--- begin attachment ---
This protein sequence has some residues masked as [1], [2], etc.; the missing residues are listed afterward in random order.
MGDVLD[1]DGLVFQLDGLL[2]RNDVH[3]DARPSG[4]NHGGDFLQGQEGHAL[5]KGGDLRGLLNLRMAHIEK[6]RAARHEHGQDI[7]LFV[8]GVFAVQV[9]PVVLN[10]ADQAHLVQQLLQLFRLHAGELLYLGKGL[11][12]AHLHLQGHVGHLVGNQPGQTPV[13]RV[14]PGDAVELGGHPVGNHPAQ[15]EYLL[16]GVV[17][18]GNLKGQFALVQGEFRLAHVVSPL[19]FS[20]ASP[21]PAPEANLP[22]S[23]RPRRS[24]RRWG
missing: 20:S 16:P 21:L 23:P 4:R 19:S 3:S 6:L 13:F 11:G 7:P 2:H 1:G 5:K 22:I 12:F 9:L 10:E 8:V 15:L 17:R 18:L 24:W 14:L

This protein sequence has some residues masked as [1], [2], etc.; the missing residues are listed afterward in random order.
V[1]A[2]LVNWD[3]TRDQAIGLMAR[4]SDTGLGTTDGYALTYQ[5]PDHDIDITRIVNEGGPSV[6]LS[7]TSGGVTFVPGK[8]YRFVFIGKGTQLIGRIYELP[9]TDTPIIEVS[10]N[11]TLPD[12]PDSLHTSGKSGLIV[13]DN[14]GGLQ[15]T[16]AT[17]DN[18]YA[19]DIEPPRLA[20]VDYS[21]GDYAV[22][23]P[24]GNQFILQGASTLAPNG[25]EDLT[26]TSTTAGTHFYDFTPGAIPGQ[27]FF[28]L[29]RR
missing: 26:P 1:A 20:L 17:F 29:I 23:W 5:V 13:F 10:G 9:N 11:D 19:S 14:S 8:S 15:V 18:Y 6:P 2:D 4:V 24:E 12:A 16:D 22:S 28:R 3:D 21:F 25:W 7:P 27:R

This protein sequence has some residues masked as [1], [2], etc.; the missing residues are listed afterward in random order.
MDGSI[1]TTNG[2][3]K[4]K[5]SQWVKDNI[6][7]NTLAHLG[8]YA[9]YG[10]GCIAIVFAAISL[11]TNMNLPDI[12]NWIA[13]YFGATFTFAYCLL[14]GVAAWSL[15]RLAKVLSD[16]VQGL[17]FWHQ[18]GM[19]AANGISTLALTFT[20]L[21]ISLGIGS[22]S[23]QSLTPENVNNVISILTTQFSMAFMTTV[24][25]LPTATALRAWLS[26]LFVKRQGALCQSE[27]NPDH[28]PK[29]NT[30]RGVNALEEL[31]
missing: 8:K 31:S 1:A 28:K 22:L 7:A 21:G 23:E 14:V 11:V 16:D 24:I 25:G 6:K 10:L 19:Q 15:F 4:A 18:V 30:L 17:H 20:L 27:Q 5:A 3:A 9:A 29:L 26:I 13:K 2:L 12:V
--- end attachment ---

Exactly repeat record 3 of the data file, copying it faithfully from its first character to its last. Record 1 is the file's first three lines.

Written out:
This protein sequence has some residues masked as [1], [2], etc.; the missing residues are listed afterward in random order.
MDGSI[1]TTNG[2][3]K[4]K[5]SQWVKDNI[6][7]NTLAHLG[8]YA[9]YG[10]GCIAIVFAAISL[11]TNMNLPDI[12]NWIA[13]YFGATFTFAYCLL[14]GVAAWSL[15]RLAKVLSD[16]VQGL[17]FWHQ[18]GM[19]AANGISTLALTFT[20]L[21]ISLGIGS[22]S[23]QSLTPENVNNVISILTTQFSMAFMTTV[24][25]LPTATALRAWLS[26]LFVKRQGALCQSE[27]NPDH[28]PK[29]NT[30]RGVNALEEL[31]
missing: 8:K 31:S 1:A 28:K 22:L 7:A 21:G 23:E 14:V 11:V 16:D 24:I 25:G 6:K 10:L 19:Q 15:F 4:A 18:V 30:L 17:H 20:L 27:Q 5:A 3:A 9:A 29:L 26:I 13:K 2:L 12:V